“T-Time” is a column by Trevor Denton about football.

The Trojans’ biggest challenges this spring were supposed to be learning a new system under defensive coordinator Todd Orlando and ramping up their physicality in practice.

Instead, players are stuck at home for the foreseeable future. For the coaching staff, the biggest hurdle now is communication with players around the country and making sure players are staying in shape.

The silver lining is that every college football team has been dealt the same hand. But naturally, the disruptiveness of the coronavirus panic favors teams with stability from year to year, teams whose offseason routines have become second nature. Think of the Clemson’s of the world, who have been able to retain key assistant coaches year after year. Or Alabama, where head coach Nick Saban deals with staff turnover annually but rarely misses a beat.

USC has not had the luxury of stability in its coaching ranks. The offensive staff is entering its second offseason under Graham Harrell, while the defensive staff has been completely overhauled. No assistant coach remains from when head coach Clay Helton took over the job permanently in 2016.

That’s why it’s especially important that USC remains creative in staying connected with its players. The coaching staff is doing so primarily through team-wide and position-specific Zoom meetings and social media. Strength and conditioning coach Aaron Ausmus has been posting daily workouts for players on a private Instagram account. So far the reception from players has been encouraging, despite the circumstances.

“I look at it every day,” redshirt junior center Brett Neilon said. “ I see what kind of workout he wants us to do. It’s encouraging to see teammates post on the story they have. That just kind of motivates you that you have to put in the work.”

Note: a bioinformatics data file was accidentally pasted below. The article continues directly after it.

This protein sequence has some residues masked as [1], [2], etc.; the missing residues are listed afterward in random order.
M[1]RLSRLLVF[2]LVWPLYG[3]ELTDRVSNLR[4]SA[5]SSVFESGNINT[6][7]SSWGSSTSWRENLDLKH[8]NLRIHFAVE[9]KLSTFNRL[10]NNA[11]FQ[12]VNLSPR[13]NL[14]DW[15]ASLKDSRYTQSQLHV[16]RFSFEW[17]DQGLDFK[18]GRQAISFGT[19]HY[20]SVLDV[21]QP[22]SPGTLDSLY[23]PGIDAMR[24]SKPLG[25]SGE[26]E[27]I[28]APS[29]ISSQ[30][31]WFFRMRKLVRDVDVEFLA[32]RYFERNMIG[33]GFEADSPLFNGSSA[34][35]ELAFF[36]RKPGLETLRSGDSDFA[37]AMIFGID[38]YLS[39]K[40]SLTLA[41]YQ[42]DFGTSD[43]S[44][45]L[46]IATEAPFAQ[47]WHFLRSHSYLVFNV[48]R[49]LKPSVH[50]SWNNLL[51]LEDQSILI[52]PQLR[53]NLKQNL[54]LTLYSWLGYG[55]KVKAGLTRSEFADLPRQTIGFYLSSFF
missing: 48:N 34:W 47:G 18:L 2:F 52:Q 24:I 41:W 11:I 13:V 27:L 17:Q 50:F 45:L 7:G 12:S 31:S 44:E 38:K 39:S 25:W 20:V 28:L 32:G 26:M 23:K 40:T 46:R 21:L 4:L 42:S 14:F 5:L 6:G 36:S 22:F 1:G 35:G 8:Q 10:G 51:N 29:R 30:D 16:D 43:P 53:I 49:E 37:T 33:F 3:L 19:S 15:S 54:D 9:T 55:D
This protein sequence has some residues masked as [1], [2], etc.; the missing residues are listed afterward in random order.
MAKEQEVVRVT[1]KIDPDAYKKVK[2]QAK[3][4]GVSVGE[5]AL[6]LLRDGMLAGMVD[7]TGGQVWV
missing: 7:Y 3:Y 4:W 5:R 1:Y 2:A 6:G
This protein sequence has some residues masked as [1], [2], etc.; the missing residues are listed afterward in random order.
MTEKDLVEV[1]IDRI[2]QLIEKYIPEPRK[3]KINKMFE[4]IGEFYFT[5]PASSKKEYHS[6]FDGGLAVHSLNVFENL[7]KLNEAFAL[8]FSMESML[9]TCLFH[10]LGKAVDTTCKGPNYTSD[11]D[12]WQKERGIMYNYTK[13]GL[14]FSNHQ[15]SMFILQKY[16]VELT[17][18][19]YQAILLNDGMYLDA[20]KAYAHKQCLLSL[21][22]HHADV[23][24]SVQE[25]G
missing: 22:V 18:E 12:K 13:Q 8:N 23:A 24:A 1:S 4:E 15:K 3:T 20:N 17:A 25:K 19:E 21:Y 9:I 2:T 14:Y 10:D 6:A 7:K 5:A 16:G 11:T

Ausmus views social media as a natural way to reach players during this challenging time.

“[Social media is] such a part of athletes’ lives now,” Ausmus said on the Trojans Live radio show Tuesday. “It’s something that you can update immediately. Anything that’s an idea, a video, a motivational quote, you can quickly get that to them through social media outlets.”

The team also uses a group chat to stay in touch. While technology helps the team stay connected, there are still many challenges in keeping everyone on the same regimen. One is that many players live in different time zones. USC has seven players from Hawaii (3 hours behind), five from the Central time zone (2 hours ahead) and four from the Southeast (3 hours ahead).

“A lot of guys are just all over the place, different time zones,” Neilon said. “But you know, people are trying to do the best they can. Some guys don’t have access to the gym while other guys might have some weights at home.”

At this point, it’s impossible to predict whether the college football season will be postponed (or whether fans will even be allowed to attend games). But if the season goes on as scheduled, the Trojans are set for a Week One matchup against Alabama on Sept. 5. Playing a competitive game with the Crimson Tide would be a monumental enough task without losing all of spring practice. But at least now the team can begin its preparation early.

“Obviously in spring ball, you try to work on your team and you’re not really worried about who’s on the first game of the schedule,” Neilon said. “But I’ll probably start watching film on [Alabama].”

The team’s response to this pandemic will be a massive indicator of how successful this new-look coaching will be. If the coaching staff can keep players connected without being able to have physical practices, they can no doubt lead this team to new heights during the season.

For now, they just have to stay creative.

“T-Time” typically runs every other Wednesday.